The radiotracers [11C]-raclopride and [11C]-(+)-PHNO are commonly used to measure differences in amphetamine-induced dopamine release between healthy persons and persons with neuropsychiatric diseases. As an agonist radiotracer, [11C]-(+)-PHNO should theoretically be roughly 2.7 times more sensitive to displacement by endogenous dopamine than [11C]raclopride. To date, only one study has been published comparing the sensitivity of these two radiotracers to amphetamine-induced dopamine release in healthy persons. Unfortunately, conflicting findings in the literature suggests that the dose of amphetamine they employed (0.3 mg/kg, p.o.) may not reliably reduce [11C]-raclopride binding in the caudate. Thus, it is unclear whether the preponderance of evidence supports the theory that [11C]-(+)-PHNO is more sensitive to displacement by amphetamine in humans than [11C]-raclopride. In order to clarify these issues, we conducted a comparative meta-analysis summarizing the effects of amphetamine on [11C]-raclopride and [11C]-(+)-PHNO binding in healthy humans. Our analysis indicates that amphetamine given at 0.3 mg/kg, p.o. does not reliably reduce [11C]-raclopride binding in the caudate. Second, the greater sensitivity of [11C]-(+)-PHNO is evidenced at 0.5 mg/kg, p.o., but not at lower doses of amphetamine. Third, our analysis suggests that [11C]-(+)-PHNO may be roughly 1.5 to 2.5 times more sensitive to displacement by amphetamine than [11C]-raclopride in healthy persons. We recommend that future displacement studies with these radiotracers employ 0.5 mg/kg, p.o. of amphetamine with a dose, post-scan interval of at least 3 hr. Using this dose of amphetamine, [11C]-raclopride studies should employ at least n = 34 participants per group, while [11C]-(+)-PHNO studies should employ at least n = 6 participants per group, in order to be sufficiently powered (80%) to detect changes in radiotracer binding within the caudate.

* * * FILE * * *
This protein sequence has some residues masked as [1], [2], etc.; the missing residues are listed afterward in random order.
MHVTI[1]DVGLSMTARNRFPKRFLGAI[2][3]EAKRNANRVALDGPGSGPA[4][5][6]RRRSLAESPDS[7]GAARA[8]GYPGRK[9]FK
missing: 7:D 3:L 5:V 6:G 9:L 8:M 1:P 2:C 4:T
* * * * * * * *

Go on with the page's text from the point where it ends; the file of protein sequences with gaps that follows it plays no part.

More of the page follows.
ASJC Scopus subject areas
- Cellular and Molecular Neuroscience